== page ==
education at Valencia College, where I am studying to be a respiratory therapist. I want to continue my education, with the hope of attending the University of Central Florida. The University of Central Florida does not offer a Bachelor of Science degree in respiratory therapy, but does offer a wide range of degrees related to the medical field. I intend to pursue a B.S. In Health-Sciences, Pre-Clinical undergraduate degree. I feel that this will give me the educational background I need to place me in a competitive position for graduate or professional training, while exposing me to a wide variety of occupations in the medical field.
The four-year university that I have selected is the University of Central Florida in Orlando, Florida. It is a competitive university with a student body of just under 50,000 (49,900) students (Petersons, 2013). The average in-state tuition rate seems reasonable at $6,247 per academic year (Petersons, 2013). Furthermore, they have on-campus housing options that may make living near school more affordable. I enjoy the fact that the school has a diverse population, with a slightly higher number of female than male students and a high degree of ethnic diversity. I like the idea of attending school in Orlando, because I have already established a life in central Florida. I find the tuition and fees to be reasonable for a four-year university. I am interested in the total community approach taken by the health care school and enjoy that health and public policy are treated under the same umbrella. Finally, I am intrigued by a general health undergraduate degree, which will place me in a flexible position if I choose to pursue a graduate-level education.
"The Health Sciences Pre-Clinical Program is not a limited access major. There is no program application that needs to be completed besides the Undergraduate Admissions Application. It is through this application that the major in Health Sciences Pre-Clinical is declared. Once admittance to the University is granted, no additional application is required. (University of Central Florida, Health-Sciences, 2013). Because I will have completed an A.A. from a Florida public community college, I need to: have a minimum overall 2.0 cumulative GPA; have completed two college-level English composition courses with a C. Or better; have completed two college-level Mathematics courses with a C. Or better; and satisfy the foreign language requirement with either high school or college-level courses (University of Central Florida, Transfer Applicants, 2013). There are no specific course requirements for my desired degree program.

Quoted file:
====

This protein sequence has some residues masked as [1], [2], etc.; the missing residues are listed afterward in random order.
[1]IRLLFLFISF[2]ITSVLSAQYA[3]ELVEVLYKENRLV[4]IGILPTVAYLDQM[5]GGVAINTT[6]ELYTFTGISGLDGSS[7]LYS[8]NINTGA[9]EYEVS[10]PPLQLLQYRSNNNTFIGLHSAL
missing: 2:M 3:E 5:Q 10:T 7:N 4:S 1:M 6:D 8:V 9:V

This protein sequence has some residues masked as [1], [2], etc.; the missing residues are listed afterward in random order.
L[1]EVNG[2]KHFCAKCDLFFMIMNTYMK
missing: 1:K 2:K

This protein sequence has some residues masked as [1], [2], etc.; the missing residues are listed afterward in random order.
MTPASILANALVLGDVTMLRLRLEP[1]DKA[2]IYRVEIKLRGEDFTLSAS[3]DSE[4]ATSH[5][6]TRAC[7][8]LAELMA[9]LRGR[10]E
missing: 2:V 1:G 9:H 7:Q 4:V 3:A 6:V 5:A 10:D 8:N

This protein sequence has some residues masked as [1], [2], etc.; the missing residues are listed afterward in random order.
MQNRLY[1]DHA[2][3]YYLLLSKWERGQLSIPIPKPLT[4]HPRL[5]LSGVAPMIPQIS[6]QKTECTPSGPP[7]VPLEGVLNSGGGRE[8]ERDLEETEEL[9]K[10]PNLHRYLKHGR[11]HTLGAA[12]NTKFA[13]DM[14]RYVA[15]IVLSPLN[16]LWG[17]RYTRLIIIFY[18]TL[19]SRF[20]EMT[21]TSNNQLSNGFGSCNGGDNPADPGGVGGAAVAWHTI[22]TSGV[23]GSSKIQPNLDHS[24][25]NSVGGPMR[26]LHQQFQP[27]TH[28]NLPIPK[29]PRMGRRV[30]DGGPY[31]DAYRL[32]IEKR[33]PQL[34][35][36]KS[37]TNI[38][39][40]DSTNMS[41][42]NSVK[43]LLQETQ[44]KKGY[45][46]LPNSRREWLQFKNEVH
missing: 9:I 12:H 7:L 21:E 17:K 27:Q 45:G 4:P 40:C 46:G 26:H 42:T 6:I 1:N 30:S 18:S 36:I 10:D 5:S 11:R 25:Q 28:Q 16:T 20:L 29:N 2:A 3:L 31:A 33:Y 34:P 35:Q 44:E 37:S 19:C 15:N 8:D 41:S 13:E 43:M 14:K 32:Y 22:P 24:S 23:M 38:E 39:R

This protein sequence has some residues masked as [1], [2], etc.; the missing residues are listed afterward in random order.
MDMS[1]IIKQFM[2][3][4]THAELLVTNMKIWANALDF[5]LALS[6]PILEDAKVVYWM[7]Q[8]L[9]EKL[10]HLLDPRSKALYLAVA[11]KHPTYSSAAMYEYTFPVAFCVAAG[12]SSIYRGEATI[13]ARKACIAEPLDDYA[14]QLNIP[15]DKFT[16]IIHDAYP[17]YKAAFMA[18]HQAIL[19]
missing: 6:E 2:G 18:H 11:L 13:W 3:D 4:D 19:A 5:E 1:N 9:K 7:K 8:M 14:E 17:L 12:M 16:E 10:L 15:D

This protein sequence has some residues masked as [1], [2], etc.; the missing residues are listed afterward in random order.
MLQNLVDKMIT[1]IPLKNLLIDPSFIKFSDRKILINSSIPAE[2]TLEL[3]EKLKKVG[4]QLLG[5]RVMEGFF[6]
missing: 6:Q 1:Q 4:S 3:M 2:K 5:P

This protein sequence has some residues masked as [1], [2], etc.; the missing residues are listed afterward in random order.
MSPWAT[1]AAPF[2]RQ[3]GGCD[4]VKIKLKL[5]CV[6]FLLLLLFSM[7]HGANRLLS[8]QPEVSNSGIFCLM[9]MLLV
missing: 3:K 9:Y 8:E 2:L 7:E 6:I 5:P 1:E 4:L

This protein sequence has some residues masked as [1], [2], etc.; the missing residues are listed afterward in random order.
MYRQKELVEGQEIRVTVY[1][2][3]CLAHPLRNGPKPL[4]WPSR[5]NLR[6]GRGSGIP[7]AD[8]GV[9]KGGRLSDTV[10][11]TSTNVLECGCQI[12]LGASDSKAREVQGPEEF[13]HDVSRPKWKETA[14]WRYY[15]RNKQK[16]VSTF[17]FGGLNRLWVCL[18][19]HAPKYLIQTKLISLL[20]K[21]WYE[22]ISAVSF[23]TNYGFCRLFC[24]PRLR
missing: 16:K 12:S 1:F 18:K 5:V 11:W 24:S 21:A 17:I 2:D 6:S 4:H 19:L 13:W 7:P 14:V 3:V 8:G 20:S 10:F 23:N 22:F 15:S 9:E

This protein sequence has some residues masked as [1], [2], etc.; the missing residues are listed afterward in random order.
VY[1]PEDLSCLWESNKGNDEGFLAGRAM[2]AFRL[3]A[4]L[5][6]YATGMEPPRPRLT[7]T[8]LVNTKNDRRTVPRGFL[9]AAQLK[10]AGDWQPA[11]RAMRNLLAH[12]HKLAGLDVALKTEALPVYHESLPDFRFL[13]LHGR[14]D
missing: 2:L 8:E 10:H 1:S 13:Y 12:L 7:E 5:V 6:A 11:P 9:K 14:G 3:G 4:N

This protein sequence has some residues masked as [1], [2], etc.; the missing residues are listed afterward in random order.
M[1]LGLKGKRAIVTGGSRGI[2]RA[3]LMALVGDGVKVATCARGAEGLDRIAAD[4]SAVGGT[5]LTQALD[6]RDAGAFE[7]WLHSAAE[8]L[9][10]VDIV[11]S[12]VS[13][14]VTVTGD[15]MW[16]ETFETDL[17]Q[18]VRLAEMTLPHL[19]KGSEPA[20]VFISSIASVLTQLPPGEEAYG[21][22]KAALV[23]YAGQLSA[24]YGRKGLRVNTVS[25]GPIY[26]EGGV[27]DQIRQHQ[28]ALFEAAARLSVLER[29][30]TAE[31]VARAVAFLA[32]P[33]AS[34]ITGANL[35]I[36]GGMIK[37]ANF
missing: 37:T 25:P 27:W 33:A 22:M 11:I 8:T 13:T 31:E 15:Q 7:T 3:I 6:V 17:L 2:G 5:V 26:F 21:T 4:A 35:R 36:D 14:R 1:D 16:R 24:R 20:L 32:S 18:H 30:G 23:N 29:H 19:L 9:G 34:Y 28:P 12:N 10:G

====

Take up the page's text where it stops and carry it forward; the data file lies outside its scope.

Fortunately, the University of Central Florida works with prospective transfer students to ease the transfer process. They have a division known as the Transfer and Transition Services, which works with students before they are admitted through the transition and transfer. They even have campus advisors at some locations, including Valencia East. The application deadline for fall 2013 is July 1, 2013. The application is online. The financial aid application is the standard FAFSA application and is due March 1, 2013, but late applicants may be eligible for leftover financial aid. Using the net price calculator available on the University website, I have determined that my yearly cost should be $15,816 and that I will be eligible for approximately $1,500 in grants, leaving me in need of an additional $13,916 per year. Because I will receive credit for most of the coursework done to obtain my A.A., I believe that I can complete my B.S. In 2 1/2 years, for a total of $39,450. This cost includes my living expenses during college. In order to have my financial aid transferred to the University of Central Florida, I need to request that the Federal Processor forward the information to UCF, using the code #003954. I can do this from the FAFSA on the Web home page, and submit UCF's code as a correction, I can call [HIDDEN] FED AID and have them add UCF for me, as long as I have the DRN from my Student Aid Report, or I can add UCF to the colleges listed on my SAR and send that to the Federal Processor for corrections. The UCF website will then provide me with a to-do list of things I need to do to get financial aid. I have identified the Aweber Email Marketing Scholarship as one for which I would qualify as a transfer student who will be enrolled full time. I need to submit a survey answering two questions about how mass communication has changed society and what changes I believe will result from increasing mass communication by May 1, 2013. The amount of the award is $1,000.